India is home to over 40K startups, but only 31 Indian startups have managed to reach the unicorn club with a billion-dollar valuation. Indian unicorns account for less than 1% of all startups in the Indian ecosystem right now.
However, the number of Indian unicorns has steadily increased in the past couple of years. Between January 2018-December 2019, alone, Indian witnessed the entry of 17 unicorns — more than doubling the total number in just 24 months.
These included the likes of BigBasket, Druva, Icertis, Delhivery, BlackBuck, Dream11, Udaan and Ola Electric. In the first month of 2020, India also welcomed SaaS company HighRadius into the unicorn club. At this rate, according to DataLabs By Inc42, India is poised to get 100 unicorns by 2025.
Is Unicorn Valuation A Fallacy?
Even though unicorns manage to clear the hurdle of valuation, profitability is still a long way off for some of the big players in the market. Talking about the same founders of BookMyShow and Dream11 spoke about the loopholes in the unicorn club’s entry ticket.
Dream11 cofounder Harish Jain emphasised on the need for “revenue-corns” in the Indian startup ecosystem. Jain defined revenue-corns as companies with $1 Bn revenue, instead of simply going by valuation on paper.
“This valuation metrics is just a piece of paper and we should stand by the fact that we should rename unicorns to revenue-corns. People that have a revenue of $1 Bn dollars can be entitled to be revenue-corns. That will actually be worth something,” Jain said.
He also highlighted that people don’t understand that different investors come with different preferences and rights in order to get their returns. He also highlighted that a lot of investors demand voting rights in the company, without giving a second thought to the valuation.
“There are some kinds of rights you can’t imagine that people come with. You can write whatever valuation you want, as long as I have all the [voting] rights in the world,” he added about the mentality of some investors.
Jain also noted that currently, there is a mass herd mentality into making unicorns. “I have barely met an entrepreneur, who has built a great success business, who started by saying ‘I’ll make a unicorn’.” He noted that good businesses start by looking to solve a problem. Jain noted that he’s not running Dream11 to build a unicorn and exit, but to serve the underserved sports fans.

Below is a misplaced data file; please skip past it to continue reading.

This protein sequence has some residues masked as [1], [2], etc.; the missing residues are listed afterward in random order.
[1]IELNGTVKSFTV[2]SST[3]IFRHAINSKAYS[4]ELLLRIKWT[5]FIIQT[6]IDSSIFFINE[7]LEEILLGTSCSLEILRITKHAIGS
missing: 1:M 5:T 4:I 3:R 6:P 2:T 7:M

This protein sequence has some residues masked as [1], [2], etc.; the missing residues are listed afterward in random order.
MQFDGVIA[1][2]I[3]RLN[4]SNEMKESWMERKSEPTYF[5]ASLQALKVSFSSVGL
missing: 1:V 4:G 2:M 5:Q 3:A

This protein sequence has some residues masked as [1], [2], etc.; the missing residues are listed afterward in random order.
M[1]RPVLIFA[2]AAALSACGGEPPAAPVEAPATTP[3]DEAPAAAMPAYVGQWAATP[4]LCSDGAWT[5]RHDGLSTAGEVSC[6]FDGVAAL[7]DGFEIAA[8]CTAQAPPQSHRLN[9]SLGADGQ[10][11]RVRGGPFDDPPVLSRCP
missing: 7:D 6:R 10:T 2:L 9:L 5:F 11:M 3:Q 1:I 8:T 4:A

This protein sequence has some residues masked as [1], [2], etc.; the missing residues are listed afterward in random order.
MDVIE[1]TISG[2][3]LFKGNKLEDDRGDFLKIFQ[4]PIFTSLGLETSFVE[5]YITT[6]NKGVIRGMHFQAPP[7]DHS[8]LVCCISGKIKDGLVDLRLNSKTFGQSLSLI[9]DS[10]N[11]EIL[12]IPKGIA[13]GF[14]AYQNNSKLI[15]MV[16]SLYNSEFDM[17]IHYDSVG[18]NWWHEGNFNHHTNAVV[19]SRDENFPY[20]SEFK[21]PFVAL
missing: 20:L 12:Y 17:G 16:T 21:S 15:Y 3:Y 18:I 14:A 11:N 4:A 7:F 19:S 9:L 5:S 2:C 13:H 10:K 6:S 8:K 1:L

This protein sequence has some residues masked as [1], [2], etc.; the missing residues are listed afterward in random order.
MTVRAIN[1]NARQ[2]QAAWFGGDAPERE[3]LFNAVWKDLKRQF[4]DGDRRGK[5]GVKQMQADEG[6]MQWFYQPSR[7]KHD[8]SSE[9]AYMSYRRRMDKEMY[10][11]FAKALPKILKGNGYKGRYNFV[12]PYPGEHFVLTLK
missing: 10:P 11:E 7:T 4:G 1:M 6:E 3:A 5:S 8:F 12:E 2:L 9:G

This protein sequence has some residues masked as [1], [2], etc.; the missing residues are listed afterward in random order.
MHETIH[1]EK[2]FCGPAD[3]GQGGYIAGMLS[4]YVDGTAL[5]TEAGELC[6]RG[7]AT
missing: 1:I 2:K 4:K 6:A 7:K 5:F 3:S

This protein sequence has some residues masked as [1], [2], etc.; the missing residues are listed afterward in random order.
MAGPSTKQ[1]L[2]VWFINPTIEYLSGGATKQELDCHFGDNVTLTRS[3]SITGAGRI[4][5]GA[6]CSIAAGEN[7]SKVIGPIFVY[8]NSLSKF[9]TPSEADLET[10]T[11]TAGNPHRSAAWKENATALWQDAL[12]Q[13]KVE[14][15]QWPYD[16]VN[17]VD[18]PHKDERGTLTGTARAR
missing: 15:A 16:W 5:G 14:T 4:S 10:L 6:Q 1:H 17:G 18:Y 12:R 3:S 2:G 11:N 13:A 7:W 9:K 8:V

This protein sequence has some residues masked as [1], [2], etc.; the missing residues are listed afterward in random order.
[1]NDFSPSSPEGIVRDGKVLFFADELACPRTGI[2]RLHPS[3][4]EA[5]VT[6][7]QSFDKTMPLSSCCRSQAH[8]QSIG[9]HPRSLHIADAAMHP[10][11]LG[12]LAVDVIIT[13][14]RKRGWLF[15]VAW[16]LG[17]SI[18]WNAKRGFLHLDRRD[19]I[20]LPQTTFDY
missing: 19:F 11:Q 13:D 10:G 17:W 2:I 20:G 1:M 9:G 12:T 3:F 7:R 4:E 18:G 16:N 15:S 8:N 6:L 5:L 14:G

On being asked if BookMyShow based its business strategy around becoming a unicorn, founder Ashish Hemrajani added that the unicorn club “is a total fallacy”.
“Enterprises are built over 25-30-40-50 years, if you want a quick fix, there are no quick fixes. You cannot build a company in two years or three years, you can make a fool out of someone in two, three years,” BookMyShow’s Hemrajani, added.
Hemrajani also noted that the entrepreneurs should not focus on building valuation and giving investors an exit. “The investor’s job is to exit, your job is to leave a legacy and enjoy the journey and the byproduct,” he added.
BookMyShow’s Hemrajani said the startup community to make their Monday morning as exciting as a Friday evening. Hemrajani said that after a relaxing weekend, he goes back to the office brimming with ideas on what things to do. He specified that it’s not about big world-changing gains, but about incremental gains.
“Also, you must have a purpose in life and a purpose of business. Valuation, money, cash are by-products and those will come. Entrepreneurs need to understand that — all they read is newspapers talking about valuation, how much money was raised. These are vanity metrics.”
The Importance Of Setting The Right Culture
BookMyShow’s Hemrajani also said that there are worse ways to make money than raising funds, but an entrepreneur needs to have a purpose, culture and integrity in the business. He emphasised that the entrepreneur should build that integrity “into the DNA of everybody in the business. The role of the founder is to do that.”
Dream11’s Jain also spoke about the importance of culture in scaling a business. He said, “Culture is the only thing that I scale… In the last 5 years, we have paid a lot of attention to it and that has helped us scale faster, better than we were.”
Speaking in a different session, Snapdeal founders Kunal Bahl and Rohit Bansal also spoke about the need for trust, communication and setting up priorities into setting up a business. Bansal said that at any given time, the founders never take up more than 2-3 ideas or projects. “If we want to start something new, which is very exciting, we put a rule upon ourselves that we need to shelf one of the ongoing tasks, to pick out another one,” he noted.
Bahl, on the other hand, noted that at Snapdeal, the leadership spends a third of the time communicating with each other and this comes handy in the long run.
Sound Unit Economics Are Need Of the Hour
Bahl and Bansal also laid stress on the importance of unit economics.
“Positive unit economics means the consumer is allowing you as a company to make money while serving them. Negative unit economics means you are having to pay the consumer to use your service. Our view for the last few years is that we made a lot of errors to get to this realisation,” Bahl said.
Bahl also noted that even VCs have shifted their focus from gross merchandise volume to unit economics. He attributed these pivoted priorities to the growing impatience among investors to get returns.
“They are realising that there is slightly less correlation between GMV and building lasting enduring value for a company,” he added.